“The hearts of Muslims all over the world are grieving over the massacre of Muslims in India,” the Leader tweeted in English, just days after New Delhi rebuked Iran’s foreign minister for commenting on the same issue.
At least 47 people were killed and hundreds injured in the worst communal riots between supporters of new citizenship law and those against it in the Indian capital of New Delhi in decades. The riots broke out on February 23, during the same time U.S. President Donald Trump was visiting India.
The violence raged across the north-east of India’s capital for four days as Mosques were set alight, Muslims were burned alive in their homes or dragged out into the streets and lynched. Muslim businesses and property were also set alight. The police have been accused of enabling, encouraging or even joining the Hindu mobs.
The Indian government backtracked Saturday after slapping a 48-hour ban on two TV channels for what officials called biased coverage of New Delhi riots, reports AFP.
A blackout of Asianet News and MediaOne was ordered on Friday but lifted after an outcry from opposition groups and protests by the channels to the information and broadcasting ministry.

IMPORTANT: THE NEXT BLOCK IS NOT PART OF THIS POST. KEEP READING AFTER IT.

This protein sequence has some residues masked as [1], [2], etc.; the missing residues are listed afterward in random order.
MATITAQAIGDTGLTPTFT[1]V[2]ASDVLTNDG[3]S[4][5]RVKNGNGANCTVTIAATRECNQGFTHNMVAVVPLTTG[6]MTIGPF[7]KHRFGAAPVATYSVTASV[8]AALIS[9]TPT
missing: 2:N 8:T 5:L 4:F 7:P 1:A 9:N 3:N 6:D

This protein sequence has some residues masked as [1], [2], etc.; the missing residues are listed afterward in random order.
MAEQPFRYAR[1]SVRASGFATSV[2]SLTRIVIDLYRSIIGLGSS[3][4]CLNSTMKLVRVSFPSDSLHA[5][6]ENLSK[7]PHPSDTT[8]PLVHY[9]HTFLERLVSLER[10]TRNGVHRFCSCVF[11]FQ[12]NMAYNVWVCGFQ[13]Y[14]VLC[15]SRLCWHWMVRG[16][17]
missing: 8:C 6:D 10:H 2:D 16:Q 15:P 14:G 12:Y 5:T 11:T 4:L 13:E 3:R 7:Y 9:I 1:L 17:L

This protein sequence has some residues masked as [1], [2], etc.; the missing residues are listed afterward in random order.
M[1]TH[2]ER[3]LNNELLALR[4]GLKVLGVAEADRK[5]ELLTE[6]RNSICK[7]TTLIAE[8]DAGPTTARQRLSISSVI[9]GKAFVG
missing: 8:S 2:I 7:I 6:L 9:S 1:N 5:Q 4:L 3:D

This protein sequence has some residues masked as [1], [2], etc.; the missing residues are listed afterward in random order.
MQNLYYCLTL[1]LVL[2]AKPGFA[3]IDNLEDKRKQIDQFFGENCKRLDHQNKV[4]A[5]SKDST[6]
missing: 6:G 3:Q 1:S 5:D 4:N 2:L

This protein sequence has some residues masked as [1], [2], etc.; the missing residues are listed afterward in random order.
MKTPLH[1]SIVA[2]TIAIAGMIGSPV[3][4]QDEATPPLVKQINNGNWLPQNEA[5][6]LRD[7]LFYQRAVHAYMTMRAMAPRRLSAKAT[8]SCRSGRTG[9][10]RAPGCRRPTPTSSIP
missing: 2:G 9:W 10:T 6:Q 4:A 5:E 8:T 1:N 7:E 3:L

Citizenship Amendment Act was passed by the Indian parliament in December last year sparking protests and riots across the country. It grants Indian citizenship to all migrants from India’s three neighboring countries, including Pakistan, Bangladesh and Afghanistan, except Muslims.
Earlier on Monday Foreign Minister Mohammed Javad Zarif tweeted “Iran condemns the wave of organized violence against Indian Muslims.” Indian authorities later on Tuesday summoned Iran’s Ambassador to India Ali Chegeni to file “strong protest” over Zarif’s tweet.
During a meeting with Indian Foreign Ministry director general for political affairs, Chegeni expressed hope that all Indian citizens would enjoy “peace and friendship” through wise decisions by the Indian government and officials.
Iran officials react
Iran’s Parliament Speaker Ali Larijani also expressed concern about the plight of Muslims and urged Indian government to prevent sectarian violence in the country. Larijani said that the new citizenship law was a contravention of Muslim rights.
A member of the Parliament’s National Security and Foreign Policy Committee, Abulfazl Hassan Beigi stated last Wednesday that the committee has condemned brutal killings of a large number of Muslims in India, claiming that CIA has always been behind such atrocities.
He said, “Unfortunately, India is among the places where the policies of the U.S. and CIA are effective”, and expressed hope that the Indian government would find out that the Muslims are pro-peace based on holy Quran’s tips.
In an interview with the pro-reform Etemad newspaper published on Tuesday, Mir-Mahmoud Mousavi, Iran’s former ambassador to New Delhi, expressed disgust over violence against Indian Muslims saying that “we should not close our eyes to the realities of the Islamic world.”
In another official reaction Abolfazl Zohrevand, Tehran’s former ambassador to Italy and Afghanistan, said: “Unfortunately, we are not seeing any stance toward the Indian issue by the Islamic world, and if that continues, we will see more violation of Muslims’ rights in India.”